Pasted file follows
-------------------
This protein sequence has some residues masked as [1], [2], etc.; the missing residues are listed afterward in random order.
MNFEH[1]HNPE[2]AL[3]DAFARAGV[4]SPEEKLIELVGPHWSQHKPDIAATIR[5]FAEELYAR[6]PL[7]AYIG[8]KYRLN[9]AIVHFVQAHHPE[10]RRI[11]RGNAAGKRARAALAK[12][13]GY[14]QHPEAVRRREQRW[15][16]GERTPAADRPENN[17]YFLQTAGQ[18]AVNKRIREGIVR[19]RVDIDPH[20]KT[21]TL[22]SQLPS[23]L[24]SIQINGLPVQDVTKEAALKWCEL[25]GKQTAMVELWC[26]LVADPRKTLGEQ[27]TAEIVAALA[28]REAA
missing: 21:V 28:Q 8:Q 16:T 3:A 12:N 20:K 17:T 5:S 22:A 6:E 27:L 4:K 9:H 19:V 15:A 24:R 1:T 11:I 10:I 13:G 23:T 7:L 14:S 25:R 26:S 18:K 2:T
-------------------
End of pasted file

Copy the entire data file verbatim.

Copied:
This protein sequence has some residues masked as [1], [2], etc.; the missing residues are listed afterward in random order.
MNFEH[1]HNPE[2]AL[3]DAFARAGV[4]SPEEKLIELVGPHWSQHKPDIAATIR[5]FAEELYAR[6]PL[7]AYIG[8]KYRLN[9]AIVHFVQAHHPE[10]RRI[11]RGNAAGKRARAALAK[12][13]GY[14]QHPEAVRRREQRW[15][16]GERTPAADRPENN[17]YFLQTAGQ[18]AVNKRIREGIVR[19]RVDIDPH[20]KT[21]TL[22]SQLPS[23]L[24]SIQINGLPVQDVTKEAALKWCEL[25]GKQTAMVELWC[26]LVADPRKTLGEQ[27]TAEIVAALA[28]REAA
missing: 21:V 28:Q 8:Q 16:T 3:A 12:N 20:K 17:T 5:S 22:A 6:E 27:L 4:K 9:H 19:V 15:A 24:R 1:T 11:I 10:I 13:G 23:T 7:L 14:S 25:R 26:S 18:K 2:T